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Government poised to row back on junk food advertising clampdown as well as volume promotions

The government is set to delay a clampdown on junk food advertising as well as a ban on in-store volume promotions of products high in fat, sugar or salt (HFSS).

The Grocer understands confirmation of the rowback is due imminently, after a week of frenzied speculation about the future of the flagship obesity strategies.

Sources said today the ban on in-store volume deals including bogofs, which had been due to come into force in October, would now be delayed a further year, and not scrapped altogether as some Tory MPs had suggested.

The introduction of a TV and online watershed ad ban, which had been due to come into force in January, is also to be put back for 12 months.

However, the government is pressing ahead with a ban on HFSS promotions in prominent in-store locations, such as aisle ends, from October as planned.

The Grocer reported earlier this week ministers were rethinking the plans because of fears over food inflation and the cost of living crisis.

Groups such as the FDF have been calling for another delay to the plans, which had originally been due to come into force this summer.

The developments have caused fury among the health lobby, which had urged ministers to press ahead with the proposals, arguing there was no evidence canning HFSS volume deals would harm hard-up families.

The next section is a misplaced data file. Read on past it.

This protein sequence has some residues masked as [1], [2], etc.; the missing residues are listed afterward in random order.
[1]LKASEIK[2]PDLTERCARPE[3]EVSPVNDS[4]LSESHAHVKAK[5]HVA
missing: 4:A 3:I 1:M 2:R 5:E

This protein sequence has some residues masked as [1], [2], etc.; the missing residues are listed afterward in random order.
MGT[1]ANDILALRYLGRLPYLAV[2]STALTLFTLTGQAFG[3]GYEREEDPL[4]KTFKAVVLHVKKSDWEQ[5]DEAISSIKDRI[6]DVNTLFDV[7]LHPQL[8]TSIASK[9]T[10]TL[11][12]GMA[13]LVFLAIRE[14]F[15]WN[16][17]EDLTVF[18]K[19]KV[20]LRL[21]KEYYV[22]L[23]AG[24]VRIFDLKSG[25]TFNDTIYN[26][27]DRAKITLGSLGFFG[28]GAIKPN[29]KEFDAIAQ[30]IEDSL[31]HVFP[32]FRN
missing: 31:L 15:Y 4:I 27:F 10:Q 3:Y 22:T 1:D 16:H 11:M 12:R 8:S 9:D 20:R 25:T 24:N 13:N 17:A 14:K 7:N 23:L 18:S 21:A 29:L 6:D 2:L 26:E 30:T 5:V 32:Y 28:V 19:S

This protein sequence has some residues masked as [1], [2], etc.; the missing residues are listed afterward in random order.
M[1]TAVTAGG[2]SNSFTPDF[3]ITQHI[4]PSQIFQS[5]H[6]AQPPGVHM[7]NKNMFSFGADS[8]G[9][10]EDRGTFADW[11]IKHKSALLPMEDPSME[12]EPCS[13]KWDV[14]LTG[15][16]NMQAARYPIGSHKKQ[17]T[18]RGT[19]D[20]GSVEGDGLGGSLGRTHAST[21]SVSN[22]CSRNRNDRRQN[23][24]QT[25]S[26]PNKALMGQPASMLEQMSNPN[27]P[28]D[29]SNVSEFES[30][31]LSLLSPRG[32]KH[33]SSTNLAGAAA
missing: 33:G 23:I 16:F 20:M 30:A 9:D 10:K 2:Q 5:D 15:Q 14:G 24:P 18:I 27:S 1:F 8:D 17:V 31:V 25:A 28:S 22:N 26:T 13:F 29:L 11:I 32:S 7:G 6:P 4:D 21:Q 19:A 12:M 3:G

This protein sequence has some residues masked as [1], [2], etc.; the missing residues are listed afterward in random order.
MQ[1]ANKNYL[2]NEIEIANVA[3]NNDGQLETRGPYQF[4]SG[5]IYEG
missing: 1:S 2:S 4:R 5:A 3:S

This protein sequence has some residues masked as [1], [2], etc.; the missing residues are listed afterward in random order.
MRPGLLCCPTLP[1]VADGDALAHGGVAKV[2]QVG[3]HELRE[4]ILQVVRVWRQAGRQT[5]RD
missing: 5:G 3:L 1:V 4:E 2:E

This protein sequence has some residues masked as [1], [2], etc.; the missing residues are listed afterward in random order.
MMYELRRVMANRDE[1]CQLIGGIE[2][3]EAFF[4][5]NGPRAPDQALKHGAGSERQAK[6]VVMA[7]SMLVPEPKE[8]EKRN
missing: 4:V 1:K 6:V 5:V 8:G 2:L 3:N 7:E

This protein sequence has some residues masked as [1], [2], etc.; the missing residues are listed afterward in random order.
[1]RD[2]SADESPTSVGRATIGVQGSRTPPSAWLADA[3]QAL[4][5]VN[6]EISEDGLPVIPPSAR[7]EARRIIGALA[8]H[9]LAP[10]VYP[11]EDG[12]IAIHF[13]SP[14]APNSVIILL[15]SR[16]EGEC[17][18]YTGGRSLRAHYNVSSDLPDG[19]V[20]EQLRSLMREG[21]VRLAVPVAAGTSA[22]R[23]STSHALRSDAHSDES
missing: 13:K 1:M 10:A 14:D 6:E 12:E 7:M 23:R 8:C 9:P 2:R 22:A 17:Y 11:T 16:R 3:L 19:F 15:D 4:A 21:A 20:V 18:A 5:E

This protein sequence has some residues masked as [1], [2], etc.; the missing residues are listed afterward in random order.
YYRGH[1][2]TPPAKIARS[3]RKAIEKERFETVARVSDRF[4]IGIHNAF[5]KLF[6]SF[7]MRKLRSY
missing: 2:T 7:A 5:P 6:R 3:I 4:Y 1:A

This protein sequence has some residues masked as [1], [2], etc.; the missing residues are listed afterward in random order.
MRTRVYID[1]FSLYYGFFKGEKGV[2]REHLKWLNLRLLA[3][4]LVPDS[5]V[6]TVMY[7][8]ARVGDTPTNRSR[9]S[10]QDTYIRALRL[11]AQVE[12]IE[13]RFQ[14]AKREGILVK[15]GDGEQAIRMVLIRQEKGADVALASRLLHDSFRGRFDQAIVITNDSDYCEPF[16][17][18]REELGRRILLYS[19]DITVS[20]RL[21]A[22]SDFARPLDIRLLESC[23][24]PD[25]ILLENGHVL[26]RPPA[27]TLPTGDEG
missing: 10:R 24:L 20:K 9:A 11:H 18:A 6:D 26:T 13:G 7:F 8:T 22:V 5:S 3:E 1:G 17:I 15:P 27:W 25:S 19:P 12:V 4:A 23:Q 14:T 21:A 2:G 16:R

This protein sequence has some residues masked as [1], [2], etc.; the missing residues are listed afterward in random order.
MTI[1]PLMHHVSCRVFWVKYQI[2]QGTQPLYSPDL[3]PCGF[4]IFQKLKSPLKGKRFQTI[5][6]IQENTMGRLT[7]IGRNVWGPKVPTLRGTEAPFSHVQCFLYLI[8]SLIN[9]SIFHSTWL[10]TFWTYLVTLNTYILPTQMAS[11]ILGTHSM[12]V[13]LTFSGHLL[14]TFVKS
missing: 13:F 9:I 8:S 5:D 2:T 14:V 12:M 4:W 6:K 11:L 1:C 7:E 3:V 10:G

“Boris Johnson could have left a legacy of being the first prime minister to address obesity in a meaningful way, particularly in restricting advertising and promotion of unhealthy food which were his flagship policies,” said Graham MacGregor, chairman of Action on Sugar and Action on Salt. 

“Instead, he has given in to his own MPs, and an aggressive food industry, who – ironically - were starting to comply with these new policies.

“This completely contradicts the government’s levelling up ambitions. It will also massively impact the NHS and the nation’s health, which will suffer the consequences and escalating cost of treating obesity, type 2 diabetes and tooth decay - all linked to our very high and unnecessary sugar, salt and saturated fat intakes, that the food industry is entirely responsible for.”

Children’s Food Campaign director Barbara Crowther said: “Obesity is spiking and millions of families can’t afford to put proper food on the table. Multibuy offers make people spend more on junk, and less on healthy food. This delay threatens the UK target to halve childhood obesity by 2030. Boris is playing politics with our children’s health.”

However, the delay comes as a huge relief to retailers and suppliers, according to an industry source.

“It’s good news that there is going to be a delay and good to see the government has listened to the industry,” the source said.

Whilst the move is likely to be billed as a way to counter inflation, the government is said to also be worried about a legal challenge recently launched by Kellogg’s, which could derail the plans. The cereal giant’s lawyers are arguing the Nutrient Profiling Model, used to calculate whether products are in scope of the new legislation, is not fit for purpose. Other suppliers are believed to be considering the possibility of legal action.

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